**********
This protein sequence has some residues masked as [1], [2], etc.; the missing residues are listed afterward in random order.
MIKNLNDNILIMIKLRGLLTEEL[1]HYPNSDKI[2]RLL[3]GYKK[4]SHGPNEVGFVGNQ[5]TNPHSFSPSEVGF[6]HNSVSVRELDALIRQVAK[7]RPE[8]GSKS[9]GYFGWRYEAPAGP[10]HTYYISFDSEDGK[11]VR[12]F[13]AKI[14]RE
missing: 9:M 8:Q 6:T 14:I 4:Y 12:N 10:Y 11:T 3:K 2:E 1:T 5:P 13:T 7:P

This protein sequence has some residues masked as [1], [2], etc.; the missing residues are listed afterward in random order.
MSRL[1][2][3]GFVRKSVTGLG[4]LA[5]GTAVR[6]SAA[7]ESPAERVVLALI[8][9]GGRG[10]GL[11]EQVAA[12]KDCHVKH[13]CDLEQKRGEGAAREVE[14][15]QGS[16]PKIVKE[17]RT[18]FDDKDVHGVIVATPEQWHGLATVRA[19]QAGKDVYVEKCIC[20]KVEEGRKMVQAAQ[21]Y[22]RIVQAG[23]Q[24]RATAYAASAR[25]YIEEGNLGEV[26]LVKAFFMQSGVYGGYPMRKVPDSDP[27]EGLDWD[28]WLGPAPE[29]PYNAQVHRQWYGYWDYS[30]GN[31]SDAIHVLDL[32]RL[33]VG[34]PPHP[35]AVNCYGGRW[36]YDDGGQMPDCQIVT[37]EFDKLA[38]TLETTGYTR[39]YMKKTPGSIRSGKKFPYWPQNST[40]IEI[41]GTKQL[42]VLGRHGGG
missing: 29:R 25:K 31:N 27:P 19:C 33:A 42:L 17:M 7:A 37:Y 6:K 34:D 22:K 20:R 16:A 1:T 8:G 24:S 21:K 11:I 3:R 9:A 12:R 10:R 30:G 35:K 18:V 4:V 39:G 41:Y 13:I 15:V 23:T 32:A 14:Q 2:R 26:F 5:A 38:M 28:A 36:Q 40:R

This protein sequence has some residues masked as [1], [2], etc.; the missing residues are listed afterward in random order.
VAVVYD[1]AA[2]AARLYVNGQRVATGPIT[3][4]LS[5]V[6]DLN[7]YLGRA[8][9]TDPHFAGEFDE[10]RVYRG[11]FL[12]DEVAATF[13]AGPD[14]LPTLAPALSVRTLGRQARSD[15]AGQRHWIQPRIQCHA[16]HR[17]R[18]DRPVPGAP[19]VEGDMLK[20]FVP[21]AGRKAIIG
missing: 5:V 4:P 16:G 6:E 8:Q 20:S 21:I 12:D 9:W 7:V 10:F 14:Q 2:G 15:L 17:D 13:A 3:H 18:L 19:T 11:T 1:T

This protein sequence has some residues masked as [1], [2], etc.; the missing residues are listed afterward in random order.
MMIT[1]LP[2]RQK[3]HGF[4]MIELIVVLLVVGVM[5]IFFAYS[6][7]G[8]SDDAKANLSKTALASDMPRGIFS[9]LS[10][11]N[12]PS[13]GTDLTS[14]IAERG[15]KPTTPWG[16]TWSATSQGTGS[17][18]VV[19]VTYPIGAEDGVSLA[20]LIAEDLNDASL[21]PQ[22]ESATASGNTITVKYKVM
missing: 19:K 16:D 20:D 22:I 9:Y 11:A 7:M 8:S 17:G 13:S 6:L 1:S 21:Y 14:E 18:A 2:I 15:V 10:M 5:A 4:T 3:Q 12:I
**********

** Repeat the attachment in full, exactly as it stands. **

This protein sequence has some residues masked as [1], [2], etc.; the missing residues are listed afterward in random order.
MIKNLNDNILIMIKLRGLLTEEL[1]HYPNSDKI[2]RLL[3]GYKK[4]SHGPNEVGFVGNQ[5]TNPHSFSPSEVGF[6]HNSVSVRELDALIRQVAK[7]RPE[8]GSKS[9]GYFGWRYEAPAGP[10]HTYYISFDSEDGK[11]VR[12]F[13]AKI[14]RE
missing: 9:M 8:Q 6:T 14:I 4:Y 12:N 10:Y 11:T 3:K 2:E 1:T 5:P 13:T 7:P

This protein sequence has some residues masked as [1], [2], etc.; the missing residues are listed afterward in random order.
MSRL[1][2][3]GFVRKSVTGLG[4]LA[5]GTAVR[6]SAA[7]ESPAERVVLALI[8][9]GGRG[10]GL[11]EQVAA[12]KDCHVKH[13]CDLEQKRGEGAAREVE[14][15]QGS[16]PKIVKE[17]RT[18]FDDKDVHGVIVATPEQWHGLATVRA[19]QAGKDVYVEKCIC[20]KVEEGRKMVQAAQ[21]Y[22]RIVQAG[23]Q[24]RATAYAASAR[25]YIEEGNLGEV[26]LVKAFFMQSGVYGGYPMRKVPDSDP[27]EGLDWD[28]WLGPAPE[29]PYNAQVHRQWYGYWDYS[30]GN[31]SDAIHVLDL[32]RL[33]VG[34]PPHP[35]AVNCYGGRW[36]YDDGGQMPDCQIVT[37]EFDKLA[38]TLETTGYTR[39]YMKKTPGSIRSGKKFPYWPQNST[40]IEI[41]GTKQL[42]VLGRHGGG
missing: 29:R 25:K 31:N 27:P 19:C 33:A 42:L 17:M 7:A 37:Y 6:K 34:D 22:K 20:R 16:A 1:T 8:G 24:S 21:K 11:I 3:R 9:A 12:R 10:R 30:G 35:K 18:V 4:V 39:G 41:Y 13:I 15:V 23:T 32:A 14:Q 2:R 26:F 5:A 38:M 28:A 36:Q 40:R

This protein sequence has some residues masked as [1], [2], etc.; the missing residues are listed afterward in random order.
VAVVYD[1]AA[2]AARLYVNGQRVATGPIT[3][4]LS[5]V[6]DLN[7]YLGRA[8][9]TDPHFAGEFDE[10]RVYRG[11]FL[12]DEVAATF[13]AGPD[14]LPTLAPALSVRTLGRQARSD[15]AGQRHWIQPRIQCHA[16]HR[17]R[18]DRPVPGAP[19]VEGDMLK[20]FVP[21]AGRKAIIG
missing: 5:V 4:P 16:G 6:E 8:Q 20:S 21:I 12:D 9:W 7:V 10:F 14:Q 2:G 15:L 17:D 13:A 3:H 18:L 19:T 11:T 1:T

This protein sequence has some residues masked as [1], [2], etc.; the missing residues are listed afterward in random order.
MMIT[1]LP[2]RQK[3]HGF[4]MIELIVVLLVVGVM[5]IFFAYS[6][7]G[8]SDDAKANLSKTALASDMPRGIFS[9]LS[10][11]N[12]PS[13]GTDLTS[14]IAERG[15]KPTTPWG[16]TWSATSQGTGS[17][18]VV[19]VTYPIGAEDGVSLA[20]LIAEDLNDASL[21]PQ[22]ESATASGNTITVKYKVM
missing: 19:K 16:D 20:D 22:I 9:Y 11:A 7:M 8:S 17:G 13:S 6:L 1:S 21:Y 14:E 18:A 2:I 15:V 10:M 5:A 4:T 3:Q 12:I